A recent special issue of National Geographic, titled Gender Revolution, makes a fascinating study of how youths around the world are increasingly pushing the boundaries of gender and sexuality to mould a sense of self that is more fluid and non-binary. This shift can only happen in the context of generalised growing social acceptance and awareness of the limits stained male/female, girl/boy binaries. A spin off is a progression towards gender equality. Of course, some societies are better at accepting these changes than others.

In spite of these transformations in gender acceptance and classification, this special issue highlights how girl children in particular continue to live precarious lives. Estimates are that some 200 million girls and women worldwide today have endured genital mutilation (FGM); 120 million girls globally have experienced sexual violence, over 700 million women and girls alive today were married before their 18th birthday; 16 million 15-19 year old give birth each year, which is 10% of all global births.

An equally shocking estimate that has been playing on my mind is that suicide is the leading cause of death for girls globally between the ages of 10-19. This prevalence in suicide (along with sexual violence) cuts across cultural, geographic and economic divisions. This becomes clear when the study on girls’ precariousness globally is followed by commentary on the ‘American Girl’ specifically. One reads about the fate of girls in Sierra Leone, for instance, where 90% of the female population have endured FGM, and poverty intersects with teenage girls being forced into marriage with much older men, followed by a very different story of hyper-commercialism, social media and eating disorders. In spite of these divergences, a tragic number of young girls, rich and poor, take their own lives each year.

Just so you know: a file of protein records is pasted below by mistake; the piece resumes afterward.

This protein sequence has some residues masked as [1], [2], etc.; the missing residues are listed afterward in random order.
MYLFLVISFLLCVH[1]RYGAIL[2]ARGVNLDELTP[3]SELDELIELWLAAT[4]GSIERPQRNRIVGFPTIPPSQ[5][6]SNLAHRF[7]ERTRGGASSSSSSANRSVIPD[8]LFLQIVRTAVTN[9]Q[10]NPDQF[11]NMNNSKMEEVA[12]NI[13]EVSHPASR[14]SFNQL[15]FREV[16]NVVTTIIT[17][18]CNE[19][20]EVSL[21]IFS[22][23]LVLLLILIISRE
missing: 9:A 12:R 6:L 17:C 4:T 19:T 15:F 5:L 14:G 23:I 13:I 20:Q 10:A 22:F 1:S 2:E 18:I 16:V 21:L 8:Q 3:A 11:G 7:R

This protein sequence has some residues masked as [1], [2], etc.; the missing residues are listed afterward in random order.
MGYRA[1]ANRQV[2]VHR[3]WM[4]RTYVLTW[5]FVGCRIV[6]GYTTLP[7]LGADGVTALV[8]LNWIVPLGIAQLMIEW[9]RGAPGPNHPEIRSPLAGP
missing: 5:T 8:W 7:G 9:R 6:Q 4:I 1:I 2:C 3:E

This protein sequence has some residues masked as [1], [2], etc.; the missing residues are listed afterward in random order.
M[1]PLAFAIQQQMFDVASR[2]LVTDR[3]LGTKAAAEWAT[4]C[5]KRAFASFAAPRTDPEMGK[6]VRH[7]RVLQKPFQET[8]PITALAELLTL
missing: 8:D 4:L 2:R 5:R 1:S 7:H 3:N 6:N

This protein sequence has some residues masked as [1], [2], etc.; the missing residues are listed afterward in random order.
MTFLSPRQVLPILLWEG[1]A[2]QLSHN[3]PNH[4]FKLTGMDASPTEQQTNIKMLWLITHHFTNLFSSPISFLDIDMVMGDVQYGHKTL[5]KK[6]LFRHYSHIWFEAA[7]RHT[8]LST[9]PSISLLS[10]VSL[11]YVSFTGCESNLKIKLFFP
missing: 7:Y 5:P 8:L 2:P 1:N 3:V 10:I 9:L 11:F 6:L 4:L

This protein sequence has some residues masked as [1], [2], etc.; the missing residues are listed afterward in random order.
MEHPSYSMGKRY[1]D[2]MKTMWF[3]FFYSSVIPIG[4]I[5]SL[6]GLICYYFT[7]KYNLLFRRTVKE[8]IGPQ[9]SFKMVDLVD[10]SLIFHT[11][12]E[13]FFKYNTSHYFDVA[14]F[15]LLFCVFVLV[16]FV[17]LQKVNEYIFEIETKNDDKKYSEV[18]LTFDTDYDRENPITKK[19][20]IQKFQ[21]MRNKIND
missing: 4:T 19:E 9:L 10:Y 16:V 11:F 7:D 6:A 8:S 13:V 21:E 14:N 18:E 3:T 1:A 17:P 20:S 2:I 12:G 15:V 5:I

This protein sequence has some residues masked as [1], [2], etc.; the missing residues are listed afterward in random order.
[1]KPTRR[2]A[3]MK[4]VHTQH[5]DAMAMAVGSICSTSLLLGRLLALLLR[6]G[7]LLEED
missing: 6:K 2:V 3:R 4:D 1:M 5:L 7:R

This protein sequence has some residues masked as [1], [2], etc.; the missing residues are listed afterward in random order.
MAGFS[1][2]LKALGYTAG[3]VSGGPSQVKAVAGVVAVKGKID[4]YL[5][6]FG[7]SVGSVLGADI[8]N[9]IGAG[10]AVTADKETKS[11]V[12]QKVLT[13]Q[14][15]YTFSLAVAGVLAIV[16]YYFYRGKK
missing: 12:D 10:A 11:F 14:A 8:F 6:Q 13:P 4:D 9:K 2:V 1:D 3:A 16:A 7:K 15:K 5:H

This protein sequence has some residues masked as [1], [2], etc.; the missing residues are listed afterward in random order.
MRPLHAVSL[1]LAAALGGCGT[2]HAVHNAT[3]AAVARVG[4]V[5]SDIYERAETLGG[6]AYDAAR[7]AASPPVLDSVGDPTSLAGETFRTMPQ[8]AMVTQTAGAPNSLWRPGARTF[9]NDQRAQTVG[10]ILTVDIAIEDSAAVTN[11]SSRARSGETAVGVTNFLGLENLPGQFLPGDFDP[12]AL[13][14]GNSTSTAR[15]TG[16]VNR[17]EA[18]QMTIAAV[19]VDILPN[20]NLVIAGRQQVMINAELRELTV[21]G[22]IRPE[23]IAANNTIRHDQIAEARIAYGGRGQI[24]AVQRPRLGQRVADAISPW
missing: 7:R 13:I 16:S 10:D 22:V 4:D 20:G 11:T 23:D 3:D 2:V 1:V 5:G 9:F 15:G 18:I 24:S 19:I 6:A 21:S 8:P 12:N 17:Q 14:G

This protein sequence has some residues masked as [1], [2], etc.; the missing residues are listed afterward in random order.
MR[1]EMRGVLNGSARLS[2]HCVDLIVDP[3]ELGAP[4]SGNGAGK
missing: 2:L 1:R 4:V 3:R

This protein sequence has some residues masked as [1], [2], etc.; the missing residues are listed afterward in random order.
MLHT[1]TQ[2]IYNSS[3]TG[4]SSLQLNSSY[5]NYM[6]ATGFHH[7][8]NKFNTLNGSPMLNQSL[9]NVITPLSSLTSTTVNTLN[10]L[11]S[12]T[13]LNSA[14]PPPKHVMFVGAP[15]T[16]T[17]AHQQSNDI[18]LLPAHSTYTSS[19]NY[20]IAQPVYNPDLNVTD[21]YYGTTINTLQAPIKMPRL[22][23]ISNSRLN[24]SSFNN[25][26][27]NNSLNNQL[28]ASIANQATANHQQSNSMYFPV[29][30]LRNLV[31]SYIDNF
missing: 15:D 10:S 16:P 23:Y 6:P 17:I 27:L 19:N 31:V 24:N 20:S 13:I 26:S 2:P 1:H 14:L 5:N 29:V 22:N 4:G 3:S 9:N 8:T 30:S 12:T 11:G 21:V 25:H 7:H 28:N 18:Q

‘In a way, every girl in America grows up in front of a mirror. The normal existential struggles of teens - Who am I? Am I worthy of love and respect? - are too often channeled through another question: How do I look?’

Consistent in the ‘privileged west’ (represented by American society in this study) and ‘global south’ is the concern that the female body is a battle ground. As much as we are increasingly pushing the boundaries of gender norms, control over the female body in particular remains a leverage for ideological and social influence. This influence bleeds into financial power. The way a female body is presented in society is a an issue fought over, explicitly and implicitly, and the most vulnerable girl children are sucked into this tousle. Their self-worth appears to be most prominently affected as they attempt to negotiate the realities of their life experiences and identity in relation to these societal pressures. Of course, young men undergo similar difficulties in meeting notions of the masculine, yet it would appear from this study that their opportunities to opt-out and struggle against the grain are on the whole far greater. 

The vastly differing notions of female beauty are intricately related to a girl’s sense of self-worth. The pressure women internalise in the pursuit of matching up to these notions of beauty (be they virginity, high fertility, small feet, big bosoms, long hair, pale skin, missing front teeth, culinary adeptness, weight or wealth related) is especially intense. Reports indicate that suicide may be resorted to because of the lack of opportunity for independence in decision making to relieve pressure (that young men often do possess - the ‘opt-out’), and lack of a trusted confidents to talk to. Indeed, so many of the issues young women may face that leave them feeling desperate are still taboo - notably sexual violence, sexual health and status. Self-worth, sexuality and beauty seem to mingle and feed off each other in complicated ways.